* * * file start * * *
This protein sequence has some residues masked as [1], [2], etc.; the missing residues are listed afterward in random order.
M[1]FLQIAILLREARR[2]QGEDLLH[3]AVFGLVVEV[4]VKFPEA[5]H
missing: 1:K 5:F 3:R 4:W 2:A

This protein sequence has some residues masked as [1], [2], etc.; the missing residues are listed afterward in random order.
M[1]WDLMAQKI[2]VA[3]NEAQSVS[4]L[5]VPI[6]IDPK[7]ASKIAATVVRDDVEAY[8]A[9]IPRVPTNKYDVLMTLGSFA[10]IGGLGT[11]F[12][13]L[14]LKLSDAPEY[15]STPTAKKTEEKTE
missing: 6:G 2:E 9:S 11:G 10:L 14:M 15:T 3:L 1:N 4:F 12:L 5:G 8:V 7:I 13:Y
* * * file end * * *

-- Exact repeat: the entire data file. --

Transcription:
This protein sequence has some residues masked as [1], [2], etc.; the missing residues are listed afterward in random order.
M[1]FLQIAILLREARR[2]QGEDLLH[3]AVFGLVVEV[4]VKFPEA[5]H
missing: 1:K 5:F 3:R 4:W 2:A

This protein sequence has some residues masked as [1], [2], etc.; the missing residues are listed afterward in random order.
M[1]WDLMAQKI[2]VA[3]NEAQSVS[4]L[5]VPI[6]IDPK[7]ASKIAATVVRDDVEAY[8]A[9]IPRVPTNKYDVLMTLGSFA[10]IGGLGT[11]F[12][13]L[14]LKLSDAPEY[15]STPTAKKTEEKTE
missing: 6:G 2:E 9:S 11:G 10:L 14:M 15:T 3:L 1:N 4:F 12:L 5:G 8:V 7:I 13:Y